Alcohol damages the whole body. It can bring up diseases like: fatal alcohol syndrome, heart disease, liver disease, pancreatitus, cirrhosis, alcohol hepatitis, and various types of cancer. Heavy long periods of drinking bring up most of these diseases.
Symptoms of these diseases are an abdominal pain, yellow coloring in skin, eyes, and urine, fevers, nausea, vomiting, and including death. Alcohol hepatitis can lead to death. Cirrhosis is not curable, but can be involved with transplantation. This causes scarring of the liver.
Fatal alcohol syndrome is when pregnant women drink while pregnant, the unborn child, shows signs of physical and mental loss at birth. Pancreatitus, inflammation of the liver, gives off major abdominal pain and weight loss can turn to fatal fate. Drinking alcohol, by adding high blood pressure and chances of having a stroke or heart attack, increases the likely-hood of having a heart disease. Cancer is also advanced in many different areas.
There are so many places where you can get it, because of the variety of areas that alcohol effects.Cancer can be in the following regions: throat, mouth, voice box (larynx), liver, breast, colon, and esophagus. Alcohol also affects the nervous system. It weakens your muscles and makes you somewhat sleepy. Other complications include: digestive-system problems, ulcers, and if you are taking any pain killer medication and drinking alcohol you may be at risk for very serious liver damage. Alcohol practically affects all systems in your body and can cause life long damage.
Alcohol affects the parts of your body that are controlled by your brain. BAC means blood alcohol contraction. If a person has two or three drinks in one hour, it affects most of the cerebrum, judgment, reason, senses, coordination, vision, and speech.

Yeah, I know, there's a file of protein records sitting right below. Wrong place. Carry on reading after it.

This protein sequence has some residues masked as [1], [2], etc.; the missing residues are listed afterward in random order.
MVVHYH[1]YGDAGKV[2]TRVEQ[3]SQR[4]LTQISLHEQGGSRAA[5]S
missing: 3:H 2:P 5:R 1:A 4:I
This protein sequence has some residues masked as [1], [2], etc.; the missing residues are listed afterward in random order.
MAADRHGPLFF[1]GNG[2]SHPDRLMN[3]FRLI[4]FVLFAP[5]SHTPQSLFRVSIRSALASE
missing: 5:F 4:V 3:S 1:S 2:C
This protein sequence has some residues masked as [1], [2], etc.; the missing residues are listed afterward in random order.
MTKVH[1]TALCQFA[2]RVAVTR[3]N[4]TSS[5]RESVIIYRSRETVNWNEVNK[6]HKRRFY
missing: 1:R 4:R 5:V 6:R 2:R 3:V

This amount of alcohol affects driving skills. BAC is 10%. Four to five drinks, in one hour, affects the entire cerebrum, hearing and all of the above. BAC is 15%. Eight to ten drinks, per hour, affects limbic system, heart and respiratory rate, and all of the above.BAC is 40%. More than twelve drinks, in an hour, it affects the central core of your brain, body, temperature, and all of the above.
This many beers or liquor drinks can cause a serious coma or even death. BAC is at 50%. Drinking alcohol affects the brain, liver, heart, pancreas, sex hormones, kidneys, and lungs. As you can see, there is a lot alcohol can damage. Areas affected in the brain are memory, judgment, insight, behavior, problem, solving, coordination, and understanding pleasure or pain.Alcohol is a central nervous system depressant- it slows down the body’s functions and its effects are similar to those of a general anesthetic. More technically, all brain functions are communications among nerve cells in the brain.
The places where nerves cells join generally have microscopic gaps called synapses. Chemicals called neurotransmitters do communications between nerve cells across these gaps. After these chemicals cross the gaps they activate the receiving nerve cell at a site specific to the type of chemical that crossed the gap.